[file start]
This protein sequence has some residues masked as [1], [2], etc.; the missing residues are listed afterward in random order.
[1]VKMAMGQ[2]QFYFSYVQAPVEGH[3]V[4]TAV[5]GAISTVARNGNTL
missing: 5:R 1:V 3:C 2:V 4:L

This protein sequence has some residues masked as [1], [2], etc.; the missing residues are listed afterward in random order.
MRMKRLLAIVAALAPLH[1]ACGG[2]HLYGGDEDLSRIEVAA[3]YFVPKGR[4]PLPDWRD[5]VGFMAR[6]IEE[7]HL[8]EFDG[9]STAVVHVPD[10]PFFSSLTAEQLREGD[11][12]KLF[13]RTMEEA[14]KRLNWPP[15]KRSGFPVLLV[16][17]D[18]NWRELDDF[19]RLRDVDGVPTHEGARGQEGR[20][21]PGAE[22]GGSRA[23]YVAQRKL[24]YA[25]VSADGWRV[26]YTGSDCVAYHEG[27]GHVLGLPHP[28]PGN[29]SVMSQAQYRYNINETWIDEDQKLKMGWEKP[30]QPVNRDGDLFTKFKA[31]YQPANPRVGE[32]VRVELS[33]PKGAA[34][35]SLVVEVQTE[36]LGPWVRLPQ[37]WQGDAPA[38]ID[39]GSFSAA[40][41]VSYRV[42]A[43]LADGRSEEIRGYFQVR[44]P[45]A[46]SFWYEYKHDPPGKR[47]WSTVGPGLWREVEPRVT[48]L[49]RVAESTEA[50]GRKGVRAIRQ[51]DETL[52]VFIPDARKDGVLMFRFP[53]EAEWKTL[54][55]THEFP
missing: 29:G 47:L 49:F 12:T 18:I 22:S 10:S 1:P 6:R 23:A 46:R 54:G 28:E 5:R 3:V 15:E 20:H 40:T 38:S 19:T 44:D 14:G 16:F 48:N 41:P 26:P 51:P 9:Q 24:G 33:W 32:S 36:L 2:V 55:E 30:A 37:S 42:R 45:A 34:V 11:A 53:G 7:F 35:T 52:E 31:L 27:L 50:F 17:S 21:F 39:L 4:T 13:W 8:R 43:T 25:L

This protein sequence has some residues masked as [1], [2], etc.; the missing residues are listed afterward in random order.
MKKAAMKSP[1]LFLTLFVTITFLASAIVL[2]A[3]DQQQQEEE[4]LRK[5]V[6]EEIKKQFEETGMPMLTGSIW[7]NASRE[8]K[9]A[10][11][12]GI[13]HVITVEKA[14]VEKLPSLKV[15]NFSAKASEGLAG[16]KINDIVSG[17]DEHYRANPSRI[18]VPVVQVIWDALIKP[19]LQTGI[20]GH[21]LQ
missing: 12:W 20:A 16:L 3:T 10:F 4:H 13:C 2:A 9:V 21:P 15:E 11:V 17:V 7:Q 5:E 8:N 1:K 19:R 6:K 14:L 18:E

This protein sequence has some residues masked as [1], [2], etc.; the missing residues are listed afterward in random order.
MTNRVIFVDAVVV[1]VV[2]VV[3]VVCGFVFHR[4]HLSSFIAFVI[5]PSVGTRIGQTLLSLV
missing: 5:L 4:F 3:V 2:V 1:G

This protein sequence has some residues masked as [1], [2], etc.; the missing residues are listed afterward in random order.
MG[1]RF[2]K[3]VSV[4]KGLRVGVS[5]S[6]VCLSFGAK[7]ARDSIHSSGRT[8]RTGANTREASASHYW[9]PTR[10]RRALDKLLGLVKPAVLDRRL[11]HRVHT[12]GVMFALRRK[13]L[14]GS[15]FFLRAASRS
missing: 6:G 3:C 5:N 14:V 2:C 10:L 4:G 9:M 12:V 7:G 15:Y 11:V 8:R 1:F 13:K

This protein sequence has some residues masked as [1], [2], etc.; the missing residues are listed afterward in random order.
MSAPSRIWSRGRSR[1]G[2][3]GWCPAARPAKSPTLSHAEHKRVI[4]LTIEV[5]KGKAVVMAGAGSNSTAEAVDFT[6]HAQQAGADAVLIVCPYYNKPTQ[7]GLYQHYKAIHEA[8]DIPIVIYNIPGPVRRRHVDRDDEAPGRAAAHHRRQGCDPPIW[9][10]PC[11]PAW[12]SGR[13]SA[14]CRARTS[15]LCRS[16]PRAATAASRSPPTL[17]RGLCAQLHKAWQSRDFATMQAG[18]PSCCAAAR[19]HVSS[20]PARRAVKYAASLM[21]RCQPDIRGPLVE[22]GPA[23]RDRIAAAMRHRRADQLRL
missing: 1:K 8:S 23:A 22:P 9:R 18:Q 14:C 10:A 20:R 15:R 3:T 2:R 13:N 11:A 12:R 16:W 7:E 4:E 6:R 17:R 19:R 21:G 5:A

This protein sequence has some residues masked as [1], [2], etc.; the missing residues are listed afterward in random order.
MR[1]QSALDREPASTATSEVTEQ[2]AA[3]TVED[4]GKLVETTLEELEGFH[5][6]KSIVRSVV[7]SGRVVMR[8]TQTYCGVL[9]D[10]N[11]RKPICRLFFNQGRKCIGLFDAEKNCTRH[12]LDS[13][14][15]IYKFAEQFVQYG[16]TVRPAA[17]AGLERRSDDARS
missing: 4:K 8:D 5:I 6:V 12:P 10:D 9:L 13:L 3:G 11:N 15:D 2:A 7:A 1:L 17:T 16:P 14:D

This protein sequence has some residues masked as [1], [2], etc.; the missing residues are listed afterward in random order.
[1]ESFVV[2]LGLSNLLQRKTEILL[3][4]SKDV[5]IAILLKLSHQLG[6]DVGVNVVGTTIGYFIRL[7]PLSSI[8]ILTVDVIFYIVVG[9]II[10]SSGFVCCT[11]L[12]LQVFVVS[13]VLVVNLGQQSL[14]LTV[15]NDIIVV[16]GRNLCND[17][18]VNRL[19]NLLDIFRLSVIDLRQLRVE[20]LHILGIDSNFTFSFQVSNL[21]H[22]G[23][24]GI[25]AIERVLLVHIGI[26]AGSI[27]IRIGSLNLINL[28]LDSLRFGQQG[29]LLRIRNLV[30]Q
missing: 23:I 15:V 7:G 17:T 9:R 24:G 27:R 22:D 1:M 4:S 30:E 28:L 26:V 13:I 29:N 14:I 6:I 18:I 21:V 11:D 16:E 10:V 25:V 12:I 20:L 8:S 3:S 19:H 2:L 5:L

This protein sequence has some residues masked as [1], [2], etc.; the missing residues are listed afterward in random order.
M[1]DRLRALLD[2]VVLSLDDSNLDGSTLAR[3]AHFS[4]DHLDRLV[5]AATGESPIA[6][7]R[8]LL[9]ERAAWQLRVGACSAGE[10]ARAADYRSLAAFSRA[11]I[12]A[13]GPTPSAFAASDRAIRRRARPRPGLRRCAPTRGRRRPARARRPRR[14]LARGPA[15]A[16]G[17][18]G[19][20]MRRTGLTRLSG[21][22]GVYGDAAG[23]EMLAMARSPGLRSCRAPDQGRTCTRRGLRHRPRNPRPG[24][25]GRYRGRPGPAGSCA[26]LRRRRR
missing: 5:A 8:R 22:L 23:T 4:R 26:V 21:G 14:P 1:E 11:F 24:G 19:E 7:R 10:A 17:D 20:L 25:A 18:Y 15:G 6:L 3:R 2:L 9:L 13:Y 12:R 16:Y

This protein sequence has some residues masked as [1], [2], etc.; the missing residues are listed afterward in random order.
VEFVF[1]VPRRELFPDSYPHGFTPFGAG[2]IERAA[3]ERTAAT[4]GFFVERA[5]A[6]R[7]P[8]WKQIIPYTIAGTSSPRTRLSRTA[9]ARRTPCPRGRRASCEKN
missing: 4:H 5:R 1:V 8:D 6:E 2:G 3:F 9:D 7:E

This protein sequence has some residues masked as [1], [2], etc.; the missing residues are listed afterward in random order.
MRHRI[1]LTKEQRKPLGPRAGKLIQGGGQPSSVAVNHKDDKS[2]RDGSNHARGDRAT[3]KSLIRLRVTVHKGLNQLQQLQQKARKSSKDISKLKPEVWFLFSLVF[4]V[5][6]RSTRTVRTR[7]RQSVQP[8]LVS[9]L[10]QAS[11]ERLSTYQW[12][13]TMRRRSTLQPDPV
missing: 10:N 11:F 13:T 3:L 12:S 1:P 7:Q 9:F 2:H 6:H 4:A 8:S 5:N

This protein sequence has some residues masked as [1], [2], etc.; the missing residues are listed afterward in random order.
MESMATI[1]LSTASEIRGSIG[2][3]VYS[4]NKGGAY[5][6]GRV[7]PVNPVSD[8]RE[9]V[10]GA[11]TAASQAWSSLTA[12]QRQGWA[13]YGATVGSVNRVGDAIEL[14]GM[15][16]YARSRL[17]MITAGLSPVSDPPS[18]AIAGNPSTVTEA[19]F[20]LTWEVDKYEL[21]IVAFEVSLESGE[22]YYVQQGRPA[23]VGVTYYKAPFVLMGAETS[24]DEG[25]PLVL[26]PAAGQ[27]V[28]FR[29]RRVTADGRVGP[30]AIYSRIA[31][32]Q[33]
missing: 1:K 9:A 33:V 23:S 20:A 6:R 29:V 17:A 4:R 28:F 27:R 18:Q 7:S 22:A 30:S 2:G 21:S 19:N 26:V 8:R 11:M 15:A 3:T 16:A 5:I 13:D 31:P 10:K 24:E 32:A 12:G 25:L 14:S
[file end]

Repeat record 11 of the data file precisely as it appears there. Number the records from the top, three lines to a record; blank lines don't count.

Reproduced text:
This protein sequence has some residues masked as [1], [2], etc.; the missing residues are listed afterward in random order.
MRHRI[1]LTKEQRKPLGPRAGKLIQGGGQPSSVAVNHKDDKS[2]RDGSNHARGDRAT[3]KSLIRLRVTVHKGLNQLQQLQQKARKSSKDISKLKPEVWFLFSLVF[4]V[5][6]RSTRTVRTR[7]RQSVQP[8]LVS[9]L[10]QAS[11]ERLSTYQW[12][13]TMRRRSTLQPDPV
missing: 10:N 11:F 13:T 3:L 12:S 1:P 7:Q 9:F 2:H 6:H 4:A 8:S 5:N